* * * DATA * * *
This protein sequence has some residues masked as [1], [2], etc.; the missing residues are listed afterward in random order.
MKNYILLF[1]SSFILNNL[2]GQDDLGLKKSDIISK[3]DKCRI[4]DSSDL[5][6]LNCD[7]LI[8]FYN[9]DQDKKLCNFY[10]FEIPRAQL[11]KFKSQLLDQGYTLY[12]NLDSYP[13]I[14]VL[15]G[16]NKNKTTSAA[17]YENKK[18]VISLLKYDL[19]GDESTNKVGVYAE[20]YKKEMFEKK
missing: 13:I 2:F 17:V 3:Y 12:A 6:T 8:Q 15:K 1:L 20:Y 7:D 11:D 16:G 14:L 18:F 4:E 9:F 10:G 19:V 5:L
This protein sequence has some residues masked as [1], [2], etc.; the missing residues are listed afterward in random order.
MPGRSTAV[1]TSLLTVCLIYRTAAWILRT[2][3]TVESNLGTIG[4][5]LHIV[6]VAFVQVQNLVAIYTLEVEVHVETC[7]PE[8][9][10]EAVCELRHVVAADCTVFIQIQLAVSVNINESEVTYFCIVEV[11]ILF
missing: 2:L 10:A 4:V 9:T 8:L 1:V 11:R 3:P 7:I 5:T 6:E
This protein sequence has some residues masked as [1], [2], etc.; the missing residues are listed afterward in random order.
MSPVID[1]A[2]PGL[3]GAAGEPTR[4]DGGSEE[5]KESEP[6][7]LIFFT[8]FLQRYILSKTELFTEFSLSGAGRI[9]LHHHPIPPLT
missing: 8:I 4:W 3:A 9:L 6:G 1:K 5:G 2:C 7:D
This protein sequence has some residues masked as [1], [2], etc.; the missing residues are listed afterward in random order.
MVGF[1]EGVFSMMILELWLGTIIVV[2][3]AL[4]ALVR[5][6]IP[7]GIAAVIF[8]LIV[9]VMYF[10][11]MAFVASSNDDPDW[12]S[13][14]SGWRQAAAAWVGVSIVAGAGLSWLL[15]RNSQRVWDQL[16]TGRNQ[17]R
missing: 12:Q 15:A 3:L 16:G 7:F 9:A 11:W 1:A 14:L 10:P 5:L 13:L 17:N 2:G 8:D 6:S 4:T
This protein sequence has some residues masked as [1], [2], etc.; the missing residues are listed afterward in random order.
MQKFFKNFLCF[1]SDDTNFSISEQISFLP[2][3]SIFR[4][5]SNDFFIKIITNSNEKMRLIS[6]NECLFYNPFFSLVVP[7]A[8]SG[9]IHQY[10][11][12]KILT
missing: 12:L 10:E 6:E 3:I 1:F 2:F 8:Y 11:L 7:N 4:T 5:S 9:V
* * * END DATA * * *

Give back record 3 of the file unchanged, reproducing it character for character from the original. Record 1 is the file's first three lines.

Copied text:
This protein sequence has some residues masked as [1], [2], etc.; the missing residues are listed afterward in random order.
MSPVID[1]A[2]PGL[3]GAAGEPTR[4]DGGSEE[5]KESEP[6][7]LIFFT[8]FLQRYILSKTELFTEFSLSGAGRI[9]LHHHPIPPLT
missing: 8:I 4:W 3:A 9:L 6:G 1:K 5:G 2:C 7:D